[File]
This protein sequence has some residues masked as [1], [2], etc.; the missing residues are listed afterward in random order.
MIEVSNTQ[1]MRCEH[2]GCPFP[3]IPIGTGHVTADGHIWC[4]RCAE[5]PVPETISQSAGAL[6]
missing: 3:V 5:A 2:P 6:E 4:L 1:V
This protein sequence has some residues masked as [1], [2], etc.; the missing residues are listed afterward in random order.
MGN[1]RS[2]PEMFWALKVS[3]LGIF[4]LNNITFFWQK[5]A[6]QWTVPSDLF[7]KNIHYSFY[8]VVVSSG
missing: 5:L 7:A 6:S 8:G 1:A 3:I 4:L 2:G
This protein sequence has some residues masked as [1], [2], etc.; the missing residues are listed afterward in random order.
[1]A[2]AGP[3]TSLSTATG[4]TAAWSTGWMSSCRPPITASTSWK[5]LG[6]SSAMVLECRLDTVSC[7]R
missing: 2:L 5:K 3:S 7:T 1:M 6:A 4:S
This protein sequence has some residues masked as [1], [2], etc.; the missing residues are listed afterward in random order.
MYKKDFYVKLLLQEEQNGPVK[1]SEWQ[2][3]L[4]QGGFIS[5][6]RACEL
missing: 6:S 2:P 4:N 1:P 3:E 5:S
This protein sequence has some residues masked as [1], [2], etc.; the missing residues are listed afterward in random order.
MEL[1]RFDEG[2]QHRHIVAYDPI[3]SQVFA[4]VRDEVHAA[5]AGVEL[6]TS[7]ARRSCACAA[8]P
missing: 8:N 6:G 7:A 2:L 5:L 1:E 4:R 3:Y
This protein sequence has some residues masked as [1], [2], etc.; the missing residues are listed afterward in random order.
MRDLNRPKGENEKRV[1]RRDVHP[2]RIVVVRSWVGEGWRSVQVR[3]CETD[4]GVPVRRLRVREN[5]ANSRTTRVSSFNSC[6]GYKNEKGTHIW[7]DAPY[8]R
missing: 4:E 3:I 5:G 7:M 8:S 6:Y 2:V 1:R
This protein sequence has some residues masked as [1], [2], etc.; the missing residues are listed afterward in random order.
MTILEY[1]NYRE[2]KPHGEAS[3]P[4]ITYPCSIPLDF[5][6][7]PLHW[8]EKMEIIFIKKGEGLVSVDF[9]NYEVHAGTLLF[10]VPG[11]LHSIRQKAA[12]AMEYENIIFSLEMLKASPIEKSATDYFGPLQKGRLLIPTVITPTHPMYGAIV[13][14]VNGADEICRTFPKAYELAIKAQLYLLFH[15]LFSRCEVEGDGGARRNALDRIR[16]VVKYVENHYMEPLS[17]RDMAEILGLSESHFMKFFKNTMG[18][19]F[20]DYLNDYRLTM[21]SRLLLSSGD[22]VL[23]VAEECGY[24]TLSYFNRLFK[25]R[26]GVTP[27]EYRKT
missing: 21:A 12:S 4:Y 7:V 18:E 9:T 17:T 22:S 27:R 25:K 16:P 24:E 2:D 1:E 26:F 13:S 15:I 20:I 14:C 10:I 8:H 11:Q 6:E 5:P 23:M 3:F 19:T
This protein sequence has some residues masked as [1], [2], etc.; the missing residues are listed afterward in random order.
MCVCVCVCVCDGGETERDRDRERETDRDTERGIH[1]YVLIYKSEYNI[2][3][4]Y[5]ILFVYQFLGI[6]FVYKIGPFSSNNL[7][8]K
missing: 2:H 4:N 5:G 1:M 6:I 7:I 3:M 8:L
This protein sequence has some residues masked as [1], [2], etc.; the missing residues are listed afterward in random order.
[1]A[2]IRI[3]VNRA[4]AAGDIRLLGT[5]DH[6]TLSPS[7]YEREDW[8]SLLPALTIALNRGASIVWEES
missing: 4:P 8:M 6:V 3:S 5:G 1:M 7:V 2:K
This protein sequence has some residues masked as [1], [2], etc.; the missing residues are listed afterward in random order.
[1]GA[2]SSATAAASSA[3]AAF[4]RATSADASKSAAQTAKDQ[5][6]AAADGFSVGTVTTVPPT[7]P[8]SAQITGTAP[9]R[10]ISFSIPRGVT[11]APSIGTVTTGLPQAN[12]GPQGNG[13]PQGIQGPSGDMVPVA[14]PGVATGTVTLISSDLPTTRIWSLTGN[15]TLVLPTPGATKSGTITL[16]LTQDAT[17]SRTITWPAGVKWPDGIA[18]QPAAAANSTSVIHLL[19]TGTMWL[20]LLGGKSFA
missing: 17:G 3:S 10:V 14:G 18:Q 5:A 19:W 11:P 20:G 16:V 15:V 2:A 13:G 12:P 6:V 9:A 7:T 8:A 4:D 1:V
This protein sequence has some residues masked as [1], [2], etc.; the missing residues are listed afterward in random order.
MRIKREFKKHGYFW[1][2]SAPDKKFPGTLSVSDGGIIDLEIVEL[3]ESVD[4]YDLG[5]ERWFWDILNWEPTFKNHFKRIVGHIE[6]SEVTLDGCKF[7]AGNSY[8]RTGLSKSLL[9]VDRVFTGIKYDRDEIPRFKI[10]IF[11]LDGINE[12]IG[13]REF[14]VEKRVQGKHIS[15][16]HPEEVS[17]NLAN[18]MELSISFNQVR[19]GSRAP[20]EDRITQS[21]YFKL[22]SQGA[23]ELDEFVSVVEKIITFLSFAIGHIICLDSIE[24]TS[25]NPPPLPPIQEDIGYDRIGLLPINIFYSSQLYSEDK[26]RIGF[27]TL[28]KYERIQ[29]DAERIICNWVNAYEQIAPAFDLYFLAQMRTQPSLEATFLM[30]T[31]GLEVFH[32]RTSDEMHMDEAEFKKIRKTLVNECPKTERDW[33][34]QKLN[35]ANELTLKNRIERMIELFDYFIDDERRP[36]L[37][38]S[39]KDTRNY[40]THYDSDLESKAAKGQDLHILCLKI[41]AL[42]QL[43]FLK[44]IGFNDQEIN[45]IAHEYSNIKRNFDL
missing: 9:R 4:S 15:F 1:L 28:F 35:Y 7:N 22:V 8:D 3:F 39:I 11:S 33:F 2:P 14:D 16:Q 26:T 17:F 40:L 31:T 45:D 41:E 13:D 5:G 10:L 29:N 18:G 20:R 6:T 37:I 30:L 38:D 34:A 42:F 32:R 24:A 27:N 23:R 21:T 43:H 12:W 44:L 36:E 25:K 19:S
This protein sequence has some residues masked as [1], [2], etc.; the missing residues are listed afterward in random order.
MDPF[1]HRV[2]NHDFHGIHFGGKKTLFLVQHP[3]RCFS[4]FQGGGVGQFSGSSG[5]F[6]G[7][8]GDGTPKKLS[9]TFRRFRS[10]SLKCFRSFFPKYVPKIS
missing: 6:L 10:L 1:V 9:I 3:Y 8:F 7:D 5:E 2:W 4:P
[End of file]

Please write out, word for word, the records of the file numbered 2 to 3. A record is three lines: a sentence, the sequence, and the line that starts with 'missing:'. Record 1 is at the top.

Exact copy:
This protein sequence has some residues masked as [1], [2], etc.; the missing residues are listed afterward in random order.
MGN[1]RS[2]PEMFWALKVS[3]LGIF[4]LNNITFFWQK[5]A[6]QWTVPSDLF[7]KNIHYSFY[8]VVVSSG
missing: 5:L 7:A 6:S 8:G 1:A 3:I 4:L 2:G
This protein sequence has some residues masked as [1], [2], etc.; the missing residues are listed afterward in random order.
[1]A[2]AGP[3]TSLSTATG[4]TAAWSTGWMSSCRPPITASTSWK[5]LG[6]SSAMVLECRLDTVSC[7]R
missing: 2:L 5:K 3:S 7:T 1:M 6:A 4:S